From the Front Page: Strong language and adult situations on Goodz' "The Hangover"

Discussion in 'Battle Video Archives' started by RapMusicNews, Nov 16, 2012.

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  1. RapMusicNews

    RapMusicNews Member

    Nov 6, 2012
    Bronx spitta with a Harlem swag, boxcutter in a Gucci bag, you know - Goodz. "Half-a-Gallon Goodz" isn't just one of those impressive old school nicknames you get from near-mythic of propensity toward vice and ridiculousness, it's a consistent reminder of the "grown man" affectations Jay made pop 10 years ago and Goodz makes his calling card. It's not half-a-gallon of Nuvo or some fruit-flavored budget vodka - it's half-a-gallon of Hennessy, a drink that's as known as much for who drinks it as who doesn't. Finely aged brown liquors aren't for kids or early twenty-somethings just trying to get a cheap buzz on to get their club night Lothario on. Fitting for battle rap's own Morris Day, a veteran of the Lionz Den era whose past mix of haughty stunting and lyrical greasiness earned him his other nom de plume, "Goodz Da Animal".

    Throughout The Hangover, you get the same mix of smooth and grimy that made his name in battling circuits. You might get a track for the ladies or two, but it's balanced by tracks detailing his struggle and hustle that feel less like paint-by-numbers genre tropes and more something authentic and live-in. Though he frequently portrays himself as the young up-and-comer - even specifically referencing Rick Ross' career-making cosigning of Meek Mill as an ideal scenario for himself - there's an almost anachronistic "I'll do what I like" feel to the tracks on the tape. Goodz doesn't just refer to himself as a grown man, he comes across as one, too. His style on The Hangover could be construed as slightly behind current trends, but there's an endearing faithfulness to his age group's conception of modern New York rap that makes you appreciate the lack of Lex Luger knockoffs, Drake impressions, of five-years-too-late H-town retreads in his music.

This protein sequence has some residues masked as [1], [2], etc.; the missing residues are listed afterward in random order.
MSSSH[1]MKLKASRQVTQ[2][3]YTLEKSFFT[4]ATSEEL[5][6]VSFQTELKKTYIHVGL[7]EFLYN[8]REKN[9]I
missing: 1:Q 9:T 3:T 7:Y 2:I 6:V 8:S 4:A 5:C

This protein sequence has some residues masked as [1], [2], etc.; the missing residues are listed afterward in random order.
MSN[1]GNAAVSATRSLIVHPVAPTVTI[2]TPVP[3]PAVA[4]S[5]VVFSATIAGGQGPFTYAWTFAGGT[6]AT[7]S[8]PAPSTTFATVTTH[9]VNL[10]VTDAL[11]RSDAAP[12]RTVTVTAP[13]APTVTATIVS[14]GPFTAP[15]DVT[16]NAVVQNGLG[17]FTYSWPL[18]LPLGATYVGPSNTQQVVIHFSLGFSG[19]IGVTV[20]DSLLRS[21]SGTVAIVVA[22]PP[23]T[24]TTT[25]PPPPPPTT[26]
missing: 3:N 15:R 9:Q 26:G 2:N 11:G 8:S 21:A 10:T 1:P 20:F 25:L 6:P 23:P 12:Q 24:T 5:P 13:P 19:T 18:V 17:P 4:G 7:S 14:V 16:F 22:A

Beat-wise, most of the tape operates in a post-Southern rap takeover New York mentality; bass lines coolly creep like some of Max B's best, Just Blaze and J.U.S.T.I.C.E. League influences rear their heads, and any semblance of organic purist boom-bap is completely absent. This is very much a late-00s-style NY rap release that wouldn't appeal much outside of fans of the style, which is a shame because, as an emcee, Goodz sounds extra comfortable on the mic - consistently self-assured but never too cool to go hard. Lots of rappers might occupy the same wheelhouse, but Goodz has a maturity and skill on record are what definitely place him head and shoulders above his peers.

    The Hangover is now available for free download via DatPiff. Check out the stream below and be sure to support underground hip-hop.

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